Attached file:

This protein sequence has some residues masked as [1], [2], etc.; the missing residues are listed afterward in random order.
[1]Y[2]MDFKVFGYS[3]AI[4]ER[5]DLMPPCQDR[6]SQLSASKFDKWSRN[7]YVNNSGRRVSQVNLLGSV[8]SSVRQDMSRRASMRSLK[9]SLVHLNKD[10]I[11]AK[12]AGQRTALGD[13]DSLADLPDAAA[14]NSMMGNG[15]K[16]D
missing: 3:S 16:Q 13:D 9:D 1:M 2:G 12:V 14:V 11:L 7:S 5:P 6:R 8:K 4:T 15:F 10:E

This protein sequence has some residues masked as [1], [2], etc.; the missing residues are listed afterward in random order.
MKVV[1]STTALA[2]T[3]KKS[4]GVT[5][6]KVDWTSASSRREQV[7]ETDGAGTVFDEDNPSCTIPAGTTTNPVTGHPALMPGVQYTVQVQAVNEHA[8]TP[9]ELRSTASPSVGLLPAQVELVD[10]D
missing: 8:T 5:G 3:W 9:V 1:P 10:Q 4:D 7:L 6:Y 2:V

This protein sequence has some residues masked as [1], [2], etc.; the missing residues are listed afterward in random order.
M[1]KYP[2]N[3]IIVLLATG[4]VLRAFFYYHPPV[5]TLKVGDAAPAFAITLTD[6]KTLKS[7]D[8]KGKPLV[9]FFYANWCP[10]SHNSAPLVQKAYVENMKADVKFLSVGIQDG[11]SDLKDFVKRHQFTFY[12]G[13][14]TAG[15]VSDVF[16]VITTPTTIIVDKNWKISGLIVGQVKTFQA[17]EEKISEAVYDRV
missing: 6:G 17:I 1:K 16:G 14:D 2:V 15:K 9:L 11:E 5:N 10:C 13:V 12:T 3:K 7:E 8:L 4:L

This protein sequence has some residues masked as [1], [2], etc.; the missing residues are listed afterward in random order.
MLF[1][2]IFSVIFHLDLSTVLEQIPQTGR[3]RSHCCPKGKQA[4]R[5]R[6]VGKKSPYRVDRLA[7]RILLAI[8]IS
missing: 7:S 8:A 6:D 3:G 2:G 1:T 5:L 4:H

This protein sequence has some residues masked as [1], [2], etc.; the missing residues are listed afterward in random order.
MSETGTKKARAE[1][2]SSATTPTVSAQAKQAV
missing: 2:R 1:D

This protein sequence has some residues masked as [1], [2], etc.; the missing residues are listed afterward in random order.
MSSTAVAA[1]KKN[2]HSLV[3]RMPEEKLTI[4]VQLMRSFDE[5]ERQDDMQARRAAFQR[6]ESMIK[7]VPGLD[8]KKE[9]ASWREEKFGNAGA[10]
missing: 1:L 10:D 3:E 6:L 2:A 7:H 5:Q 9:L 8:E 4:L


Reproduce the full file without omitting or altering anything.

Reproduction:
This protein sequence has some residues masked as [1], [2], etc.; the missing residues are listed afterward in random order.
[1]Y[2]MDFKVFGYS[3]AI[4]ER[5]DLMPPCQDR[6]SQLSASKFDKWSRN[7]YVNNSGRRVSQVNLLGSV[8]SSVRQDMSRRASMRSLK[9]SLVHLNKD[10]I[11]AK[12]AGQRTALGD[13]DSLADLPDAAA[14]NSMMGNG[15]K[16]D
missing: 3:S 16:Q 13:D 9:D 1:M 2:G 12:V 14:V 11:L 7:S 5:P 6:R 8:K 4:T 15:F 10:E

This protein sequence has some residues masked as [1], [2], etc.; the missing residues are listed afterward in random order.
MKVV[1]STTALA[2]T[3]KKS[4]GVT[5][6]KVDWTSASSRREQV[7]ETDGAGTVFDEDNPSCTIPAGTTTNPVTGHPALMPGVQYTVQVQAVNEHA[8]TP[9]ELRSTASPSVGLLPAQVELVD[10]D
missing: 8:T 5:G 3:W 9:V 1:P 10:Q 4:D 7:L 6:Y 2:V

This protein sequence has some residues masked as [1], [2], etc.; the missing residues are listed afterward in random order.
M[1]KYP[2]N[3]IIVLLATG[4]VLRAFFYYHPPV[5]TLKVGDAAPAFAITLTD[6]KTLKS[7]D[8]KGKPLV[9]FFYANWCP[10]SHNSAPLVQKAYVENMKADVKFLSVGIQDG[11]SDLKDFVKRHQFTFY[12]G[13][14]TAG[15]VSDVF[16]VITTPTTIIVDKNWKISGLIVGQVKTFQA[17]EEKISEAVYDRV
missing: 6:G 17:I 1:K 16:G 14:D 2:V 15:K 9:L 11:E 5:N 10:C 13:V 12:T 3:K 7:E 8:L 4:L

This protein sequence has some residues masked as [1], [2], etc.; the missing residues are listed afterward in random order.
MLF[1][2]IFSVIFHLDLSTVLEQIPQTGR[3]RSHCCPKGKQA[4]R[5]R[6]VGKKSPYRVDRLA[7]RILLAI[8]IS
missing: 7:S 8:A 6:D 3:G 2:G 1:T 5:L 4:H

This protein sequence has some residues masked as [1], [2], etc.; the missing residues are listed afterward in random order.
MSETGTKKARAE[1][2]SSATTPTVSAQAKQAV
missing: 2:R 1:D

This protein sequence has some residues masked as [1], [2], etc.; the missing residues are listed afterward in random order.
MSSTAVAA[1]KKN[2]HSLV[3]RMPEEKLTI[4]VQLMRSFDE[5]ERQDDMQARRAAFQR[6]ESMIK[7]VPGLD[8]KKE[9]ASWREEKFGNAGA[10]
missing: 1:L 10:D 3:E 6:L 2:A 7:H 5:Q 9:L 8:E 4:L